Information for: DEVELOPERS   PARTNERS

SSH and RSA key warnings after a server relaunch

Every server with SSH capabilities has a unique RSA key fingerprint. When a server is relaunched, this key can change because of a network card change, or more likely, because the server was replaced and it is running on entirely new hardware. When this happens and you attempt to connect to the server using SSH, you may see a warning similar to the following message:

@@@@@@@@@@@@@@@@@@@@@@@@@@@@@@@@@@@@@@@@@@@@@@@@@@@@@@@@@@@
@    WARNING: REMOTE HOST IDENTIFICATION HAS CHANGED!     @
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IT IS POSSIBLE THAT SOMEONE IS DOING SOMETHING NASTY! Someone could be
eavesdropping on you right now (man-in-the-middle attack)! It is also
possible that a host key has just been changed. The fingerprint for the RSA
key sent by the remote host is [truncated]. Please contact your
system administrator. Add correct host key in
/home/username/.ssh/known_hosts to get rid of this message. Offending RSA
key in /home/username/.ssh/known_hosts:24 Password authentication is
disabled to avoid man-in-the-middle attacks. Keyboard-interactive
authentication is disabled to avoid man-in-the-middle attacks. Agent
forwarding is disabled to avoid man-in-the-middle attacks.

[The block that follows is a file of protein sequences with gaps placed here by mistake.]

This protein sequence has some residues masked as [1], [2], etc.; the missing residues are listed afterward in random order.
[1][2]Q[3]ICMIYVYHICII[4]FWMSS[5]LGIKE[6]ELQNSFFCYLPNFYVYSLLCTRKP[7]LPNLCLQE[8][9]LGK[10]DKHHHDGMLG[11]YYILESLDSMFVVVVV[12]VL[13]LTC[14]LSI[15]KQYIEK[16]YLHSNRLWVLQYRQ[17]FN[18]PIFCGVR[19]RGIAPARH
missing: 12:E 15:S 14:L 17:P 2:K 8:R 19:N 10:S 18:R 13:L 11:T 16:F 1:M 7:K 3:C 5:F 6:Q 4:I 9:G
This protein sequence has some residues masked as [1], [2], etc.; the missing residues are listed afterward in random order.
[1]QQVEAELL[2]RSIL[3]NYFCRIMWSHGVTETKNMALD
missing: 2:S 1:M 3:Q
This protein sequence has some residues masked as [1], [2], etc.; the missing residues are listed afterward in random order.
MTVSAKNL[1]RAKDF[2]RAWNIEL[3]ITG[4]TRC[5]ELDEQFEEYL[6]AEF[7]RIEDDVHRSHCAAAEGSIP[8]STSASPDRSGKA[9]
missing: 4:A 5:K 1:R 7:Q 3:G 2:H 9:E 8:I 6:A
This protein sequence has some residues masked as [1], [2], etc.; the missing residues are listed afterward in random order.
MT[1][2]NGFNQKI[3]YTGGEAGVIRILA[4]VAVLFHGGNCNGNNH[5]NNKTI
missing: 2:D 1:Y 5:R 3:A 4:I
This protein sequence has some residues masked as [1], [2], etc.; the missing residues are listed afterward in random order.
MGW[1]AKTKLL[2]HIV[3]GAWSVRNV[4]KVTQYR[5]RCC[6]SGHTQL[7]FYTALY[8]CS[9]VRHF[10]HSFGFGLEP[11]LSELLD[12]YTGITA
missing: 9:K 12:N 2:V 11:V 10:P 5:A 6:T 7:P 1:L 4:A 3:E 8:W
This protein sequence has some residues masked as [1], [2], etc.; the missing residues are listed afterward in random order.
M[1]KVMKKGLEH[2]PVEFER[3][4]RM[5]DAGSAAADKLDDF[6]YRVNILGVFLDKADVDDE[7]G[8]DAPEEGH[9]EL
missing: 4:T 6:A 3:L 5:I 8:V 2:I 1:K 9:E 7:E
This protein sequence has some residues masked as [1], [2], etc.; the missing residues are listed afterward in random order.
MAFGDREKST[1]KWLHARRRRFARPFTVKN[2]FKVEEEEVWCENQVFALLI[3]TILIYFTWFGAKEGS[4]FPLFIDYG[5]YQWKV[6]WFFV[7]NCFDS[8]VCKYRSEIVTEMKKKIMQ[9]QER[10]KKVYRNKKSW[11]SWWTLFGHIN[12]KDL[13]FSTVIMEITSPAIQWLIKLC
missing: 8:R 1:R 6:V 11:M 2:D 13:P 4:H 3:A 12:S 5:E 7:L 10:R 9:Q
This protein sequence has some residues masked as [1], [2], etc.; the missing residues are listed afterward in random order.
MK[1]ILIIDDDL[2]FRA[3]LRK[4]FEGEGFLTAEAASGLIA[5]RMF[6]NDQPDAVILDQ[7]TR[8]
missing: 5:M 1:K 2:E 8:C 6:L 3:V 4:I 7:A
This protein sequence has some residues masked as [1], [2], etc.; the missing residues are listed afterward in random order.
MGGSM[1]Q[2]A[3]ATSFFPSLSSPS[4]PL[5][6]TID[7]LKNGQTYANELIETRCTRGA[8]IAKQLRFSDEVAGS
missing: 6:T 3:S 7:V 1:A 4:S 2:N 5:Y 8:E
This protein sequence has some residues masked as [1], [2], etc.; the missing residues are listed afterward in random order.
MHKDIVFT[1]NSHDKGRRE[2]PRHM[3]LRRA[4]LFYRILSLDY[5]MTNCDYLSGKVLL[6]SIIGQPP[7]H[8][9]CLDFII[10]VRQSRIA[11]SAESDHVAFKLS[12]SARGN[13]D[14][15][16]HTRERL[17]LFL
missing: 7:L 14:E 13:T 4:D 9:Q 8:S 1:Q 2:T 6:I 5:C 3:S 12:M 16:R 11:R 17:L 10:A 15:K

This warning sounds much more dire than the issue is. In most cases, the only thing that happened is just a change to the server hardware. Use one of the following methods to prevent this message from recurring:

  • Remove the original host key using ssh-keygen.

    Run the following command to remove the RSA fingerprint for the previous hardware:

    ssh-keygen -R [hostname]

    where [hostname] is the hostname for your previous server.

  • Edit or remove the known_hosts file.

    On a UNIX system, you can remove the file ~/.ssh/known_hosts entirely; however, this will cause every server you SSH into to prompt you for a key acceptance. You can instead edit the file and remove the old server key. Be sure to back up the file before you edit it. Windows users may find the same file at c:\users\username\.ssh\known_hosts, especially if you are using something like Git Bash.

  • Turn off StrictHostKeyChecking.

    Add StrictHostKeyChecking no to your ~/.ssh/config file, or -o StrictHostKeyChecking=no to the SSH command line.

Contact Acquia Support if you wish to verify the fingerprint.

The next time you sign in, you should see a prompt asking you to approve adding the new RSA key fingerprint to your list of known hosts.